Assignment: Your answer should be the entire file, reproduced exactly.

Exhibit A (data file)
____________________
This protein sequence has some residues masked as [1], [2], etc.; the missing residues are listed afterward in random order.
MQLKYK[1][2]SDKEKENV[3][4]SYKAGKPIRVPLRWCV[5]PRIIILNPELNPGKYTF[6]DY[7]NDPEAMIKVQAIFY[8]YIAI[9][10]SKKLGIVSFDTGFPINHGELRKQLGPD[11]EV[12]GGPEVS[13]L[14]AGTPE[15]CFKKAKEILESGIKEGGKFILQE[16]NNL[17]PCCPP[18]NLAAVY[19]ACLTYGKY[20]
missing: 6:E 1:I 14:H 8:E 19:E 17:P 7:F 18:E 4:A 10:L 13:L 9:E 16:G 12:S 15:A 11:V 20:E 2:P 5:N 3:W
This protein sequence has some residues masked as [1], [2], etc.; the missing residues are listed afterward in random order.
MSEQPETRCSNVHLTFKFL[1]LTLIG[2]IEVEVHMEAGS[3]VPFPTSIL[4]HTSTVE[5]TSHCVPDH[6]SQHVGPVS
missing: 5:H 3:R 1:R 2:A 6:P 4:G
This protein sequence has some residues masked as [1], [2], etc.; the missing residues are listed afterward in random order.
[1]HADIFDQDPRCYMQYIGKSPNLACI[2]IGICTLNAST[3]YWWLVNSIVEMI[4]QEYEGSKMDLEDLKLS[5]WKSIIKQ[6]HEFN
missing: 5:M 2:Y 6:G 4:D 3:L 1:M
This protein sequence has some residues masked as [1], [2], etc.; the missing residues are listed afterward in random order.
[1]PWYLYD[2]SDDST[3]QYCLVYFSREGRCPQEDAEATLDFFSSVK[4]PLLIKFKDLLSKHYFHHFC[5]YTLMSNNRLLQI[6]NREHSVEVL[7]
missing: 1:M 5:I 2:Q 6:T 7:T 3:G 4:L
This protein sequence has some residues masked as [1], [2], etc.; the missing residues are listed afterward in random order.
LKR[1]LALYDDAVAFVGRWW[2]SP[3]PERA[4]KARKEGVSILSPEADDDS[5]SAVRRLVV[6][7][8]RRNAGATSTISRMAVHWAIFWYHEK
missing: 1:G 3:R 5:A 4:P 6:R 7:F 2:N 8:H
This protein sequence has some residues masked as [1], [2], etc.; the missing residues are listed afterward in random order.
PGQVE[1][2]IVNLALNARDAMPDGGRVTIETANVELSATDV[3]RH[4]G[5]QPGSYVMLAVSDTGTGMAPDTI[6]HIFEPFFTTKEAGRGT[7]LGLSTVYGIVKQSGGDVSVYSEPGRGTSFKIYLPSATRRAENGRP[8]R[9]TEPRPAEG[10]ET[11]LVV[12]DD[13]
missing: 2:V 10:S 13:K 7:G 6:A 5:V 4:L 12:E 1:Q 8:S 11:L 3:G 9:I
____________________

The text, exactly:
This protein sequence has some residues masked as [1], [2], etc.; the missing residues are listed afterward in random order.
MQLKYK[1][2]SDKEKENV[3][4]SYKAGKPIRVPLRWCV[5]PRIIILNPELNPGKYTF[6]DY[7]NDPEAMIKVQAIFY[8]YIAI[9][10]SKKLGIVSFDTGFPINHGELRKQLGPD[11]EV[12]GGPEVS[13]L[14]AGTPE[15]CFKKAKEILESGIKEGGKFILQE[16]NNL[17]PCCPP[18]NLAAVY[19]ACLTYGKY[20]
missing: 6:E 1:I 14:H 8:E 19:E 17:P 7:F 18:E 4:A 10:L 13:L 9:E 16:G 12:S 15:A 11:V 20:E 2:P 5:N 3:W
This protein sequence has some residues masked as [1], [2], etc.; the missing residues are listed afterward in random order.
MSEQPETRCSNVHLTFKFL[1]LTLIG[2]IEVEVHMEAGS[3]VPFPTSIL[4]HTSTVE[5]TSHCVPDH[6]SQHVGPVS
missing: 5:H 3:R 1:R 2:A 6:P 4:G
This protein sequence has some residues masked as [1], [2], etc.; the missing residues are listed afterward in random order.
[1]HADIFDQDPRCYMQYIGKSPNLACI[2]IGICTLNAST[3]YWWLVNSIVEMI[4]QEYEGSKMDLEDLKLS[5]WKSIIKQ[6]HEFN
missing: 5:M 2:Y 6:G 4:D 3:L 1:M
This protein sequence has some residues masked as [1], [2], etc.; the missing residues are listed afterward in random order.
[1]PWYLYD[2]SDDST[3]QYCLVYFSREGRCPQEDAEATLDFFSSVK[4]PLLIKFKDLLSKHYFHHFC[5]YTLMSNNRLLQI[6]NREHSVEVL[7]
missing: 1:M 5:I 2:Q 6:T 7:T 3:G 4:L
This protein sequence has some residues masked as [1], [2], etc.; the missing residues are listed afterward in random order.
LKR[1]LALYDDAVAFVGRWW[2]SP[3]PERA[4]KARKEGVSILSPEADDDS[5]SAVRRLVV[6][7][8]RRNAGATSTISRMAVHWAIFWYHEK
missing: 1:G 3:R 5:A 4:P 6:R 7:F 2:N 8:H
This protein sequence has some residues masked as [1], [2], etc.; the missing residues are listed afterward in random order.
PGQVE[1][2]IVNLALNARDAMPDGGRVTIETANVELSATDV[3]RH[4]G[5]QPGSYVMLAVSDTGTGMAPDTI[6]HIFEPFFTTKEAGRGT[7]LGLSTVYGIVKQSGGDVSVYSEPGRGTSFKIYLPSATRRAENGRP[8]R[9]TEPRPAEG[10]ET[11]LVV[12]DD[13]
missing: 2:V 10:S 13:K 7:G 6:A 5:V 4:L 12:E 1:Q 8:S 11:L 3:G 9:I